WEST PALM BEACH, Fla. — The number of newly diagnosed cancer cases has sharply declined since the COVID-19 pandemic began, causing some oncologists to worry about the number of people going undetected.
According to recently published research by medical experts with Quest Diagnostics, there has been a 46 percent decline in newly diagnoses cases of six common cancers: breast, colorectal, lung, pancreatic, and gastric.
"The findings are significant for revealing patterns of delayed cancer diagnosis due to COVID-19, which will likely lead to presentation of cancer at more advanced stages and poorer clinical outcomes," according to a statement from Quest.
Dr. Anthony Addesa, Director of Radiation Oncology Services at the Medical Group of South Florida, said he is seeing more patients coming in with advanced stages of cancer.
"The outlook is certainly decreased, in terms of the cure rates," Dr. Addesa said. "The earlier it's detected, the better we can help cure it."
Starting in the spring, patients, doctors, and health systems started to cancel or delay appointments like mammograms and colonoscopies in order to conserve medical resources.
Dr. Addesa said some local hospitals were putting off performing biopsies, considering them "elective."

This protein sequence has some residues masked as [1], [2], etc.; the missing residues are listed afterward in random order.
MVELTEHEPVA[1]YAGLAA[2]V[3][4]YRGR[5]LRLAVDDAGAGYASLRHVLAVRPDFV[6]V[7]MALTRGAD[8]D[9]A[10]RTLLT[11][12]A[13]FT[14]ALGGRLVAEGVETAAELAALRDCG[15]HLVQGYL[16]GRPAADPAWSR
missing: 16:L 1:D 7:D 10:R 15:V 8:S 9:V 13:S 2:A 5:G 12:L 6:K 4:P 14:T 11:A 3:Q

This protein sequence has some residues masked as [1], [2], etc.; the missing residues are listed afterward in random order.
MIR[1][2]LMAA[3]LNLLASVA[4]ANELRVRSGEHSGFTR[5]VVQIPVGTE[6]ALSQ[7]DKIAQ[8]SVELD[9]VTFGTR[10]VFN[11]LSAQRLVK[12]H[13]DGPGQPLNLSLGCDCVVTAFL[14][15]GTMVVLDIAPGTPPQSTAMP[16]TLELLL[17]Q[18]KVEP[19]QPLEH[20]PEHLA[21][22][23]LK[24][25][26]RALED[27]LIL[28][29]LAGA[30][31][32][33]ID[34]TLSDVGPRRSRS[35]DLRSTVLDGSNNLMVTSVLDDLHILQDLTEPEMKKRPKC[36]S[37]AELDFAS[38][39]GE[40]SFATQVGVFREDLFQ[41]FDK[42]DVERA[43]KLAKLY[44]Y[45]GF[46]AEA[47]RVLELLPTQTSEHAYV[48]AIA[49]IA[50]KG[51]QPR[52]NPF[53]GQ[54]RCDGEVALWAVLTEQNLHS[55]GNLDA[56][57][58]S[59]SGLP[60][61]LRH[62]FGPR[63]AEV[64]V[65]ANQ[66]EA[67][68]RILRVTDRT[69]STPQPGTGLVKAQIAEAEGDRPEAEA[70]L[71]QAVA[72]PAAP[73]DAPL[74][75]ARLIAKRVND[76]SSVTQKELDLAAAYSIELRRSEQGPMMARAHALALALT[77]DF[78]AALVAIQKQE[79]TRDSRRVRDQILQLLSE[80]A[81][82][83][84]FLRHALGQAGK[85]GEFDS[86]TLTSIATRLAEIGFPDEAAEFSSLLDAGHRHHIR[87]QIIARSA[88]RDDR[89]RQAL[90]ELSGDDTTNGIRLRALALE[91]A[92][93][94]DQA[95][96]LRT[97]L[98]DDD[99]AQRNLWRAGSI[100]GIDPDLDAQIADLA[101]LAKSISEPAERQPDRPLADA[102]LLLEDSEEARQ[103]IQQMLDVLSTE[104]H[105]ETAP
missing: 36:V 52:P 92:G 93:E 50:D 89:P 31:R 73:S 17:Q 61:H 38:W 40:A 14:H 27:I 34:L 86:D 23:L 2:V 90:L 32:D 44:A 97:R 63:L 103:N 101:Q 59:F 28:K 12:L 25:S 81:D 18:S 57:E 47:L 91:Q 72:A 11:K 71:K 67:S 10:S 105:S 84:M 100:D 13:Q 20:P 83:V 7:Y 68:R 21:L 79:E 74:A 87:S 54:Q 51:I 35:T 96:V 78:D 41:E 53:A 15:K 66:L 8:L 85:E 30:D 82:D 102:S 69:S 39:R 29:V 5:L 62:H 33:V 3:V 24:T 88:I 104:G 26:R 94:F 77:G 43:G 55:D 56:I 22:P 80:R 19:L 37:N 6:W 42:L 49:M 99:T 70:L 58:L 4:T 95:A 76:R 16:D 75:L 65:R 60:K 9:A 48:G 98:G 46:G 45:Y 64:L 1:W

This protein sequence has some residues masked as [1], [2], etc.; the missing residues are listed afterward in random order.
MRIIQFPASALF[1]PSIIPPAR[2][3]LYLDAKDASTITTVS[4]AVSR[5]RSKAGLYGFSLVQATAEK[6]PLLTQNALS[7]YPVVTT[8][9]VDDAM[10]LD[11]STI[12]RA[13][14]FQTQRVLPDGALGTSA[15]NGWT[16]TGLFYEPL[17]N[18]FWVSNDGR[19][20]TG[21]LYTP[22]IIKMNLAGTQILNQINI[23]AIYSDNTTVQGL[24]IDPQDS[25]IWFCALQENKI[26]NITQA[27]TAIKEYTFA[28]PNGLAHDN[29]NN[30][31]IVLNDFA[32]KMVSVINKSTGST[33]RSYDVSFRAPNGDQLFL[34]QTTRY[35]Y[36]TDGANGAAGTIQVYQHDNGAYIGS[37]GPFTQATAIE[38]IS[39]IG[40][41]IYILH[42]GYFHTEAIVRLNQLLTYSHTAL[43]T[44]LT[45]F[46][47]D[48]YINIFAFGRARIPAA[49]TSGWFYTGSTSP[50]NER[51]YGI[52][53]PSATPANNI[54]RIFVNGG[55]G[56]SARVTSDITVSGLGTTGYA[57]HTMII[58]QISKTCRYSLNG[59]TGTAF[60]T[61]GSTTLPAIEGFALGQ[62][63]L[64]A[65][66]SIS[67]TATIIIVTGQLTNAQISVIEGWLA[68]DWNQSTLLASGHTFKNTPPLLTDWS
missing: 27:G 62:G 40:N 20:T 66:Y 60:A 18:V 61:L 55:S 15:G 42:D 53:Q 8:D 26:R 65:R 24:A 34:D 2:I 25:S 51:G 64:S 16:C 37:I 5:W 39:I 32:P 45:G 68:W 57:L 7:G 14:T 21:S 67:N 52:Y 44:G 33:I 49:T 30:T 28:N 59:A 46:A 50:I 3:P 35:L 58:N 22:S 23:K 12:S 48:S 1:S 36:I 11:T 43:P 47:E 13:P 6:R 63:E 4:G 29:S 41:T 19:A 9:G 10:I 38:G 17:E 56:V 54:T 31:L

Some patients were -- and continue to be -- hesitant to go to the doctor, out of fear of contracting the virus.
Dr. Addesa hopes more people prioritize getting their cancer screenings, even as the pandemic continues.
"I think colonoscopies, routine mammograms should proceed as they would, and this pandemic should not deter patients from coming in from those important screenings," he said.
Tenecia Burton-Sproull, a breast cancer survivor, agrees.
"We cannot put cancer on the back burner," she said. "It's just as important as COVID."
In 2011, Burton-Sproull noticed a lump in her breast but waited six months to see a doctor about it.
It turned out to be Stage 2 breast cancer.
Several surgeries later, she is recovered and helping other cancer patients through her non-profit, the Pink Queen Foundation in West Palm Beach.
Through her foundation, she is hearing about people putting off cancer treatments and screenings.
"Cancer is alive and well, and people are not being diagnosed," she said. "They are so consumed with the pandemic, and they are not getting the treatment that they need."
One study estimates a potential increase of 33,890 excessive cancer deaths in the United States due to delays in diagnoses and treatments during the pandemic.